Note: I do know the correct pronunciation of “pannier,” but have Americanized it for the sake of convenience.  I get a lot of crap whenever I pronounce it like I’m Canadian.

Really, this soup was so simple, I don’t think I even remembered to take a picture. I had started some white beans soaking earlier in the afternoon after coming home from some errands (and discovering The Portland Fruit Company, OMG!! And way to go on the domain name score, btw), which I boiled while getting the base going.

This entailed chopping some leeks, and sauteeing those in some olive oil, along with a few cloves of pressed garlic, some salt, a diced Hatch chile, and coriander.

Then I added some russet potatoes, diced into 2″ chunks, some chicken stock and water, and some fennel seeds, and let this all cook together (adding the beans once they were nearly cooked) until all the ingredients were nice and soft. I was totally not up for getting the blender dirty (and I’m pretty sure the rubber ring has somehow gotten stuck in the garbage disposal) so I just used a potato masher to half-puree the soup right there in the pot, giving it a nice milky consistency but leaving enough chunks of veggies so it wasn’t too smooth. I was going to add some milk or cream but really, it was rich enough without it.

I had just bought a gargantuan bunch of collard greens and was stoked to get to use them.  First, some oil and butter in the skillet,  and a tablsepoon or so of mustard seeds, cooking them until they started to pop.

And entire chopped onion got sauteed in this…

And then the entire head of greens, chopped, while I melted an inch’s worth of chicken stock off of the cube I keep in the freezer.

Once the greens were bright and just wilted enough, I threw in a few tablespoons of apple cider vinegar and salt to finish it off, rolled out some flatbread dough that I’ve been keeping in the fridge, and fried that up in a little bit of olive oil.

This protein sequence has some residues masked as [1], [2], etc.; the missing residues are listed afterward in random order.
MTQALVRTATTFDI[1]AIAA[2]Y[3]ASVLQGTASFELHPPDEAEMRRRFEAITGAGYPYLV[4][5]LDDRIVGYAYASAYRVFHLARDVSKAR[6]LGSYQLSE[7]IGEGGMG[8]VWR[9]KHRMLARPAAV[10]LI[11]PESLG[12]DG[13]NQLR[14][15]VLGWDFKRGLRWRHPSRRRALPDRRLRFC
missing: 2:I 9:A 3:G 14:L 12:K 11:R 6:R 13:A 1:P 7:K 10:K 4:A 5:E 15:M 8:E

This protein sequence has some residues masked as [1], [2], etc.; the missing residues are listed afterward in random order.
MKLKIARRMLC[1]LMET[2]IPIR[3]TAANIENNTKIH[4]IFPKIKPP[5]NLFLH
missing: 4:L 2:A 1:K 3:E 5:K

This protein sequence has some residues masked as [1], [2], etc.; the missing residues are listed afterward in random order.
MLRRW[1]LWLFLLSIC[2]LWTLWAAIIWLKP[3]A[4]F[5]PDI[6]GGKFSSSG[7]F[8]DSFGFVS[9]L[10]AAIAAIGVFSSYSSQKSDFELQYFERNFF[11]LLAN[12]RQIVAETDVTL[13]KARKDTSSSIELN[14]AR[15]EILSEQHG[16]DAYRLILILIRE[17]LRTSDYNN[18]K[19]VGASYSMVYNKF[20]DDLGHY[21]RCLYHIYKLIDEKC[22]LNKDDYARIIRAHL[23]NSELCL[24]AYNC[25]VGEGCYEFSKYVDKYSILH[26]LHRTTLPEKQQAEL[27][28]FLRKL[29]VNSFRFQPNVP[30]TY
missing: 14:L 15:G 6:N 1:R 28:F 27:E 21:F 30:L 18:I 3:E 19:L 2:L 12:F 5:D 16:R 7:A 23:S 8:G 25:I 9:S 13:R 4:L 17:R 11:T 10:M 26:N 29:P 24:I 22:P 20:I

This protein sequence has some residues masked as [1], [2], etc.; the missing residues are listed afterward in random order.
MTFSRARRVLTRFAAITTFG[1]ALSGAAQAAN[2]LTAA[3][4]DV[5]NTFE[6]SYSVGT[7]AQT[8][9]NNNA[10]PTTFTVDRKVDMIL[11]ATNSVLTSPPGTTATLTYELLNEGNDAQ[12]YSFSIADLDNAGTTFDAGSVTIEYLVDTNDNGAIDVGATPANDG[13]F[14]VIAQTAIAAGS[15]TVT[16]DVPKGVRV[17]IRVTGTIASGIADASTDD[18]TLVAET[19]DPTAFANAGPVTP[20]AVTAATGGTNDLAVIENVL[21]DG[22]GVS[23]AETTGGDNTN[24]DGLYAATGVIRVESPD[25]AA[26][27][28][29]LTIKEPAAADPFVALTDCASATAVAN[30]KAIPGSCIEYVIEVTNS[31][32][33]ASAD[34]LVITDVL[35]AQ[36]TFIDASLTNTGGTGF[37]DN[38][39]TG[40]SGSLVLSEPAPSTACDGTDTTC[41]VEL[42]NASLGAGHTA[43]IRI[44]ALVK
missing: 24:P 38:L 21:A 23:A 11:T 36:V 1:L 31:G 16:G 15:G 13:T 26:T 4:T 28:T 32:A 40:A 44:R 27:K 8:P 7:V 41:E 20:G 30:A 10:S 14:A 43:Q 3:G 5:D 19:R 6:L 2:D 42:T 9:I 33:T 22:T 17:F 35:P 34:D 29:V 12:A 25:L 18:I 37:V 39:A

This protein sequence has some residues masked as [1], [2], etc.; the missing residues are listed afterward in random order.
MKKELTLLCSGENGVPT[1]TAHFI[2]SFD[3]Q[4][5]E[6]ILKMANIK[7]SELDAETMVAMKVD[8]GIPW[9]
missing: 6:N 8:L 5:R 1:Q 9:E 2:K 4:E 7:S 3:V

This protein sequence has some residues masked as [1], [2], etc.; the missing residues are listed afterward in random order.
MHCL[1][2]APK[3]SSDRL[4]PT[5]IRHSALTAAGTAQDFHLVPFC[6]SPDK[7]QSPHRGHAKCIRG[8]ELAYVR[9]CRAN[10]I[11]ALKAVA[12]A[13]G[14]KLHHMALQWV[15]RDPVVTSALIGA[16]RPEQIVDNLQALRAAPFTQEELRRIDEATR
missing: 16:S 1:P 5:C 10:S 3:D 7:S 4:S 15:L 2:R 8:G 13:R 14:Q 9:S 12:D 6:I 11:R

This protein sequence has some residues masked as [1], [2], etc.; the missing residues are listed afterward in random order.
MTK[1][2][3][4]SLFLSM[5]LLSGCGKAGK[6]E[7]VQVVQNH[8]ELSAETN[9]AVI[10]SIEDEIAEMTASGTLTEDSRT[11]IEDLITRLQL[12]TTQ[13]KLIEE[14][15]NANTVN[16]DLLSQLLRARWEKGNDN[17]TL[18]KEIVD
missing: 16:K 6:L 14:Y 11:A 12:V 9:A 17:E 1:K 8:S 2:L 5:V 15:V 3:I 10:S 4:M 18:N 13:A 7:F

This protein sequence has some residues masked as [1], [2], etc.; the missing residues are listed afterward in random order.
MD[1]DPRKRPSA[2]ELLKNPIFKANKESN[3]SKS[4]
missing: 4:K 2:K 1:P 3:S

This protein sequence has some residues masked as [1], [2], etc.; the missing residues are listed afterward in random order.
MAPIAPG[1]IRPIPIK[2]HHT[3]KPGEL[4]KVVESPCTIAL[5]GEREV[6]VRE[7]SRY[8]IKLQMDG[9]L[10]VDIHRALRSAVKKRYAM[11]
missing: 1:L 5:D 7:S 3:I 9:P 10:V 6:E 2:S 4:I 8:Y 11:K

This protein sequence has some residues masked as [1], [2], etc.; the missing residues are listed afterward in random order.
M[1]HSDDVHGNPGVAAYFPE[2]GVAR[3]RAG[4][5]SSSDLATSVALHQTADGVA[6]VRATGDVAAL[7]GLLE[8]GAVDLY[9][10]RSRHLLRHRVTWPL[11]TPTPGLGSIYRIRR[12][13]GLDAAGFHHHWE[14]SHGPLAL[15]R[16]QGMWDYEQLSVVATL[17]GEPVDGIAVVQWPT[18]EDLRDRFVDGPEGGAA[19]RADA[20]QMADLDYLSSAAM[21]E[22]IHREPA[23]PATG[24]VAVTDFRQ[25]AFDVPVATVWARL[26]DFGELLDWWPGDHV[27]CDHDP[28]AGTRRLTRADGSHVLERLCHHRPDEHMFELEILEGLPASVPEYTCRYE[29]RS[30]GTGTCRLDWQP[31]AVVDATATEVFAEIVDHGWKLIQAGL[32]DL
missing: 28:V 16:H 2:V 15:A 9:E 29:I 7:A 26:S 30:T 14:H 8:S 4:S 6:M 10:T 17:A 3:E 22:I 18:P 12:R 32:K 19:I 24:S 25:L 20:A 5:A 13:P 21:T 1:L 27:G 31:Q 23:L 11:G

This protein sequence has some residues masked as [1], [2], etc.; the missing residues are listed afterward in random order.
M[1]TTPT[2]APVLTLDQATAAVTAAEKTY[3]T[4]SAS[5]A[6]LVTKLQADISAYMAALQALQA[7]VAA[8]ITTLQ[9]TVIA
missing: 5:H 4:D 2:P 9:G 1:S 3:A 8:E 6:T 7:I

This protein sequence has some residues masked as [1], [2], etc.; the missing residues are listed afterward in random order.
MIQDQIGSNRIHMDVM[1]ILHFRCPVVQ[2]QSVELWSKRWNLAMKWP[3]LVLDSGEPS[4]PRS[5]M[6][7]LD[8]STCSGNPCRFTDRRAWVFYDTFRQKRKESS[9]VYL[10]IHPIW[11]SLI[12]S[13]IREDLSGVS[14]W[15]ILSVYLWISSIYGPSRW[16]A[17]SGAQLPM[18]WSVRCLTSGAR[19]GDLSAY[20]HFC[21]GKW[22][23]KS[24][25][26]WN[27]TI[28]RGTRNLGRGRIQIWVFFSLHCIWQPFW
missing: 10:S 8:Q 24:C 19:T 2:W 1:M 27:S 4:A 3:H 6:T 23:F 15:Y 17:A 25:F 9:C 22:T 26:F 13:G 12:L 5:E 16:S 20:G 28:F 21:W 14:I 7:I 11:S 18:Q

Oh  yes, and I also made chocolate chip banana bread out of some bananas that were taking up too much room in the freezer!

This Week’s Groceries

Portland Fruit Company 9/11

  • Collard Greens: $1.29
  • Kale: $1.29
  • Yellow onions: $2.14
  • Hatch chile: $0.79
  • Garlic: $0.60

TOTAL: $6.11


Split Pea Soup

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Well, as intended, I’m sticking to a pretty strict budget till the end of the month.  With only $14 left as of a week ago, I knew the rest of the month would be produce-only shopping…and would rely heavily on beans.

My grocery shopping this week was very strategic: filling, nutritious, and on sale.  I knew I already had a good size bag of carrots in my fridge, so veggies to round out a nice soup, like celery and onions and potatoes, seemed likely candidates.

New Seasons
collard greens: $1.50 — on sale this week!  A heavily seasoned saute of this and come roasted chicken from the freezer and a wild rice pilaf will easily make 2+ dinners for me this week…
red potatoes: $2.56
yellow onions: $1.16
celery: $1.73
TOTAL: $6.95

It really doesn’t get much easier than split pea soup.  Start by chopping a whole onion, and sauteeing it in a healthy amount of butter with a few stalks of chopped celery and carrots.